Review: The Diabolic by S.J. Kincaid

Release Date: November 1st 2016
Published By:  Simon & Schuster
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Purchase: Booktopia     The Book Depository

Rating: 3.5 out of 5

Synopsis: A Diabolic is ruthless. A Diabolic is powerful. A Diabolic has a single task: Kill in order to protect the person you’ve been created for.

Nemesis is a Diabolic, a humanoid teenager created to protect a galactic senator’s daughter, Sidonia. The two have grown up side by side, but are in no way sisters. Nemesis is expected to give her life for Sidonia, and she would do so gladly. She would also take as many lives as necessary to keep Sidonia safe.

When the power-mad Emperor learns Sidonia’s father is participating in a rebellion, he summons Sidonia to the Galactic court. She is to serve as a hostage. Now, there is only one way for Nemesis to protect Sidonia. She must become her. Nemesis travels to the court disguised as Sidonia—a killing machine masquerading in a world of corrupt politicians and two-faced senators’ children. It’s a nest of vipers with threats on every side, but Nemesis must keep her true abilities a secret or risk everything.

As the Empire begins to fracture and rebellion looms closer, Nemesis learns there is something more to her than just deadly force. She finds a humanity truer than what she encounters from most humans. Amidst all the danger, action, and intrigue, her humanity just might be the thing that saves her life—and the empire.

 

Review:

The Diabolic is the story of Nemesis.

A Diabolic. An engineered bodyguard – strong, fierce, deadly.

And that is where the similarities end.

Diabolics are engineered to be ruthless, have no emotions and a killer instinct. And from the moment that Nemesis is bonded to Sidonia, a young galactic heir, there is nothing Nemesis wouldn’t do to protect her. She protects Sidonia from any threat, including the ever-increasing threat from the Emperor, so when Sidonia is summoned to the Galactic Court, Nemesis goes in her place.

Unable to feel or understand human emotions, Nemesis must pretend to be Sidonia in a world filled of back-stabbing and hierarchy. She must do everything she can do go undetected, otherwise her life as well as Sidonia’s life is in grave danger. And this is where the struggles of understanding and feeling human emotion start to cross over.

The ongoing debate regarding a Diabolic’s capacity to feel human emotion is ongoing through the book, as well with Nemesis herself. As the story develops she struggles with her conflicting feelings of loyalty and friendship, love and protection, self-preservation and revenge.

I loved this story coming from Nemesis’ point of view. A humanoid struggling to understand the undercurrent of emotions running through her – emotions that no Diabolic should ever experience. This did lead to some rather rash decisions or opinions, some of which were wrong, and while one rash decisoin in particular did annoy me to no end, it goes to show that sometimes human emotion is the exact thing that leads us to the truth.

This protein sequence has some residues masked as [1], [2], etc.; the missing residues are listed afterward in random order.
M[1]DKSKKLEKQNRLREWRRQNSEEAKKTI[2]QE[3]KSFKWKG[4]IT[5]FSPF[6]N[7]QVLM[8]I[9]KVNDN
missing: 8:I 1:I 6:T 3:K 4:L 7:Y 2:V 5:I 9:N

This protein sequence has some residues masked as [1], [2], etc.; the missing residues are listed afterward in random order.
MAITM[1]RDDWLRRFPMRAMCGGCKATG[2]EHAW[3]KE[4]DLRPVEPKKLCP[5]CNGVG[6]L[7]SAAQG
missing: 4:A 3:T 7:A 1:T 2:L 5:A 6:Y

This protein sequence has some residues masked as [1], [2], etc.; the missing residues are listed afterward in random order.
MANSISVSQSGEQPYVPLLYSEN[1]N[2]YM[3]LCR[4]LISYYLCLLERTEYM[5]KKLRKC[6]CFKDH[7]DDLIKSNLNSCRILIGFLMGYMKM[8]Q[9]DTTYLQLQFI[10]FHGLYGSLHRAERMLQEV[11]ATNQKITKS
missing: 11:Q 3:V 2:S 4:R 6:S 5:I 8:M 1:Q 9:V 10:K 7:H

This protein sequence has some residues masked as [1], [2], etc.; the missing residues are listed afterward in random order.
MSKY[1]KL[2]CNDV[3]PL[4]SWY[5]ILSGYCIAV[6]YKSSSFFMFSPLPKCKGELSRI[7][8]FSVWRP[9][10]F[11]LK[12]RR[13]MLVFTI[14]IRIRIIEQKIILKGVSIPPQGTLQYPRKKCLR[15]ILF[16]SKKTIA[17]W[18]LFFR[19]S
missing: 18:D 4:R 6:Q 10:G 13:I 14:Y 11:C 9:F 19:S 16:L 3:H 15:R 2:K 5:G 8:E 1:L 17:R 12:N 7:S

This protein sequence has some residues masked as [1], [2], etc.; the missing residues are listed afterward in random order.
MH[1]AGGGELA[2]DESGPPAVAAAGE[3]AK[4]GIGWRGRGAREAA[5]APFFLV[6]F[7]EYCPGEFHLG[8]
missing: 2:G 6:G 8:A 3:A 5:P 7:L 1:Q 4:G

Now, the love interest. Besides the fact that the point of the story is the exploration of if a Diabolic can feel human emotion which is interesting in itself, I have to say the (potential) love interest in this story was an absolutely perfect fit. And more importantly, what a great character he is! I loved him right from the very beginning, and while I would have liked to have seen this character in a little more depth, I found him intriguing and interesting, smart and unique. He definitely is a standout character which kept a lot of things interesting :)

For me, there was nothing wrong with this book that another 100 pages or so couldn’t have rectified. I am a big fan of world and character building, and at times there just wasn’t enough fleshed out for me to be completely satisfied. There were some really great parts in this book that focused on character development, but for me it just wasn’t quite enough to allow this book to blow me away. This book includes other aspects of the storyline that weren’t fleshed out enough either, including of faith vs science, the politics, and the ethics. But that is just my personal taste, so while I like exploring the ins and the outs of everything, others will really enjoying having an overview of certain things without being bogged down in details.

But in saying all of this, on the sci-fi side of things, this book had just the right amount! I am not the biggest of sci-fi fans, especially galactic sci-fi, but I found that the author balanced the right amount of details without me feeling that it was too “unreal” (for some reason galactic stories are just that step too far for me, I don’t know why). But I really enjoyed the sci-fi aspect of The Diabolic, everything from the zero gravity dancing to the medical advancements, but the real winner here is the genetically engineered creatures! While totally tortuous and completely inhumane (and often murderous and violent), these creatures are fascinating from both a sci-fi and emotional point of view.

Overall, this is a sold standalone novel. A ruthless killer and human emotions collide in this unique and fresh addition to the YA market. Filled with politics and love, devotion and deceit, violence and heart, The Diabolic is an exciting read filled with fascination, twists and a whole lot of human emotion!

 

Also, don’t forget to check out the Book Nerd Reviews stop on the Australian The Diabolic Blog tour!

Here you can find a guest post from  S.J. Kincaid. And win a signed copy!

 

 

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